Thursday, March 27, 2014

Enchantment by Charlotte Abel #review

Title: Enchantment
Author: Charlotte Abel
Published: Charlotte Abel, 2011

From the outset, this novel seems exactly as the name suggests. I found myself hooked and enchanted by the premise. After all, what could be more adorable than secret clans of mages in the Ozarks?

Each mage has a name that they live up to. Channie is short for Enchantment, and predictably the boys find her irresistible. But she doesn’t want to end up like her sister, Abundance, who’s ended up with unexpected triplets, so her parents are naturally a bit careful when it comes to Channie and boys.

But with a father whose name is Money, the family runs into trouble when Money gets on the wrong side of a rival mage clan who declare a blood feud, and Channie and her family run all the way to Colorado to escape the folks hunting them.

Now Channie needs to adapt to “Empty” society. (Empties is the term they use to describe non-magical people.) Of course being delightfully na├»ve when it comes to contemporary culture, Channie finds herself at the butt of jokes. To make things worse, her parents change her magical name to Chastity in an effort to protect her from the predations of the male species. This naturally leads to plenty of complications, especially since she finds herself falling deeply and irrevocably in love with a boy named Joshua.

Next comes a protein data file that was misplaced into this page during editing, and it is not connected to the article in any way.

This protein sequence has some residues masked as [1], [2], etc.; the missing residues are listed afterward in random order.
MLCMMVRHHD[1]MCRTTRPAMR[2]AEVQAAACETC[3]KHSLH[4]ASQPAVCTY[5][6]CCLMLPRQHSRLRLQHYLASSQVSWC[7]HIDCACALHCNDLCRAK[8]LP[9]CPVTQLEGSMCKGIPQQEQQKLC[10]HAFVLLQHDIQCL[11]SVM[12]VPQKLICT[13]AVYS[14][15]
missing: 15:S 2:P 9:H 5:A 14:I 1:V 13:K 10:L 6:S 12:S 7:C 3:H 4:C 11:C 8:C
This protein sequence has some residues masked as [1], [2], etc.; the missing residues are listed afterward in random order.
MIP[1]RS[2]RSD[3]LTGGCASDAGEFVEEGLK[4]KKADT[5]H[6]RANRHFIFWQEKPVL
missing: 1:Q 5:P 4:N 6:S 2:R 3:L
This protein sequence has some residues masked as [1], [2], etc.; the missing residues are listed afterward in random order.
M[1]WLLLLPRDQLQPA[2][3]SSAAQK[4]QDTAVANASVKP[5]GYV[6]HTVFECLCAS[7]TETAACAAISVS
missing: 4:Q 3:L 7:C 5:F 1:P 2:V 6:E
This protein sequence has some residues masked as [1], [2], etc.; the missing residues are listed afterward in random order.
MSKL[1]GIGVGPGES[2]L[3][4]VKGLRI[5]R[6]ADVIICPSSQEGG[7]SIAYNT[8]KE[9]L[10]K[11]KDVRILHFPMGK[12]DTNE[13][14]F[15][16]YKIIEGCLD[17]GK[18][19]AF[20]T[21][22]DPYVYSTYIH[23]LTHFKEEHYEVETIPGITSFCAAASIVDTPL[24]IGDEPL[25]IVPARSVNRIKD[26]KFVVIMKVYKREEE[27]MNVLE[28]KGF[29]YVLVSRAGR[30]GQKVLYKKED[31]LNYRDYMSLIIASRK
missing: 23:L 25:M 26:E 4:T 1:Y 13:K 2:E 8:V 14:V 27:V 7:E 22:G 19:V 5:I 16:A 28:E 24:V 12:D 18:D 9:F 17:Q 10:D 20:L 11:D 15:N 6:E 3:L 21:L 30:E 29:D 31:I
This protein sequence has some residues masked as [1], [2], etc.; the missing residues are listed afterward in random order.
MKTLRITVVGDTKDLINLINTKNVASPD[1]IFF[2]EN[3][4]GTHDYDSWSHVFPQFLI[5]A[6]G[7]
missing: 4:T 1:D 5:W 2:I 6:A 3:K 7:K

As soon as she tries to fix one thing, another goes wrong, and step by step Channie finds herself in a deeper bind than before. Very soon she’s in a bit of a mad rush against time to undo a curse and be with the boy she loves.

My overall impression was that this is a fun YA contemporary fantasy novel. The kids do all the mad, bad crazy stuff you could imagine, and they face all the usual issues teens do – mostly related to their relationships with each other and their parents. Not an easy time. So Charlotte Abel’s done a good job expressing that discomfort.

Technically, I feel this novel could have used a tighter edit; my inner editor got twitchy with a whole lot of little quirks, so I feel this needs to be mentioned. Developmentally the pace is a little uneven as well. A little too much teen fooling around and not enough getting on with the story, but then again, that could just be my opinion.

If I have to think of someone to recommend this to, I’d say there’s a chance that the Cassandra Claire and Harry Potter tribes might take the bait. I’m of two minds as to whether I’ll go for the rest in the series, but that’s mainly because I don’t feel fully invested in the characters or the settings. Fault definitely lies with the reader. This is a fun, magical read otherwise.

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